Making the Case for School Libraries. Are You up to Date on the Research?
Schools that have high-quality library programs and library staff benefit the entire student body. Student achievement improves when care and consideration is put into a library’s collection, staffing, and funding. A 2012 longitudinal literacy study completed by Dr. Stephen Krashen, an international linguistics scholar, and his colleagues Christy Lao, Sy-ying Lee, and Jeff McQuillan, looked at literacy levels in children. Their research showed that school libraries are the only thing that matters when it comes to closing the gap that exists in literacy levels when poverty comes into play.
The benefits of school libraries go beyond just improving reading and literacy skills. They also serve as integral pillars supporting the cognitive and social development of learners. Through access to a wide range of materials, including books, digital resources, and multimedia materials, students can explore and develop their interests and passions, and gain a deeper understanding of the world around them. Librarians, as trained professionals, can guide and support students in this process, helping them to navigate the vast array of resources available and develop critical thinking and research skills.
However, despite their unambiguous importance, there’s an alarming downtrend in librarian employment post-Great Recession. Waning reading competencies in the absence of proficient librarians have been documented in national studies. This trend is particularly concerning in under-resourced schools, where students may not have access to the same level of resources and support as their more affluent peers. A well-funded school library ecosystem has the ability to mold students positively, propelling them toward academic excellence.
In addition to the educational benefits, strong school libraries can also have a positive impact on the wider community. They can serve as safe and welcoming spaces for students and families, offering a variety of programs and events that promote lifelong learning and literacy. They can also foster a sense of civic engagement, encouraging students to become active participants in their communities and to contribute positively to society. In conclusion, the importance of school libraries and librarians in improving student literacy levels cannot be overstated. A well-funded, well-staffed, and well-equipped school library can provide students with the resources, support, and guidance they need to develop their literacy skills, explore their interests, and achieve academic success. It is imperative that we prioritize the importance of school libraries and librarians and invest in their continued development and growth.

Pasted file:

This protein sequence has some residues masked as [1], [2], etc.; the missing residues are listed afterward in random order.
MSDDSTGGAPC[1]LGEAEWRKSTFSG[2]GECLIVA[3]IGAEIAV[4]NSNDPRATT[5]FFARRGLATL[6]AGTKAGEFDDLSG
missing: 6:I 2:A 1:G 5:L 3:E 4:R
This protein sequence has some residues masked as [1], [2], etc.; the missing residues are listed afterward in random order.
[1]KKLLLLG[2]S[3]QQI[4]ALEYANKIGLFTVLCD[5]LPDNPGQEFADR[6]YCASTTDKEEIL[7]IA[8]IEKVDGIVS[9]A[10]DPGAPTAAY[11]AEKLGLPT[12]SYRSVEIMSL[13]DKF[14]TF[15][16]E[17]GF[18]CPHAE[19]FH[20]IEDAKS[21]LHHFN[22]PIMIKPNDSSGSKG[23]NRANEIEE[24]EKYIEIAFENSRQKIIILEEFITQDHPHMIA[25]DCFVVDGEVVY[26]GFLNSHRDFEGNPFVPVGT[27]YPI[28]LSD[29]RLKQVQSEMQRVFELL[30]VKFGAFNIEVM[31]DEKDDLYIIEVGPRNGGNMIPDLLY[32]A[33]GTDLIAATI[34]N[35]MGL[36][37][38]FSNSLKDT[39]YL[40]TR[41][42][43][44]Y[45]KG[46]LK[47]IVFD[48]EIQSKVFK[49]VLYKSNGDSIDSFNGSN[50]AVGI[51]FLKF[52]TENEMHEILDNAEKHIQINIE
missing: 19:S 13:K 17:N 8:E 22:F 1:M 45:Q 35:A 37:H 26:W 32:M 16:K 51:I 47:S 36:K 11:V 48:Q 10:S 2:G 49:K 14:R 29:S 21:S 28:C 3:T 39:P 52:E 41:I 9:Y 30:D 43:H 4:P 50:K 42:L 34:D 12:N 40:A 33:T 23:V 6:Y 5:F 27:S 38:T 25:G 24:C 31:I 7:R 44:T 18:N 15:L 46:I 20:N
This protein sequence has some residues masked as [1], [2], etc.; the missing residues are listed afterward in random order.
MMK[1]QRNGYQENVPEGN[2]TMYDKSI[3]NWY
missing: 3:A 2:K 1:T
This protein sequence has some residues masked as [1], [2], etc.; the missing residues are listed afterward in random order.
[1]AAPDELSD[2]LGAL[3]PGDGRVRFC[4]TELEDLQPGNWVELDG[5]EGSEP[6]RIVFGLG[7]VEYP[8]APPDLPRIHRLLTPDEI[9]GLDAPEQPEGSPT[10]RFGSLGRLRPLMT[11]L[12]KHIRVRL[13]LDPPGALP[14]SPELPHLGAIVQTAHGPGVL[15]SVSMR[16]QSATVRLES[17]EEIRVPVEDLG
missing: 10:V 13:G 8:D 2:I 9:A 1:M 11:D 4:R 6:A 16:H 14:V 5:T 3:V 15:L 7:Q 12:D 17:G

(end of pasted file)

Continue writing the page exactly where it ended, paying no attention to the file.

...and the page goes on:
It is important for school library leaders to stay up to date with studies like the Progress in International Reading Literacy Study (PIRLS). PIRLS, in particular, provides valuable insights into global trends in reading achievement and can inform the development of effective literacy programs. By incorporating the latest research into their advocacy work, school librarians can make the case that they are providing the best possible support for their students’ academic and personal growth.
About John Chrastka
EveryLibrary’s founder is John Chrastka, a long-time library trustee, supporter, and advocate. John is a former partner in AssociaDirect, a Chicago-based consultancy focused on supporting associations in membership recruitment, conference, and governance activities. He is a former president and member of the Board of Trustees for the Berwyn (IL) Public Library (2006 – 2015) and is a former president of the Reaching Across Illinois Libraries System (RAILS) multi-type library system. He is co-author of “Before the Ballot; Building Support for Library Funding.” and “Winning Elections and Influencing Politicians for Library Funding”. Prior to his work at AssociaDirect, he was Director for Membership Development at the American Library Association (ALA) and a co-founder of the Ed Tech startup ClassMap. He was named a 2014 Mover & Shaker by Library Journal and tweets @mrchrastka.
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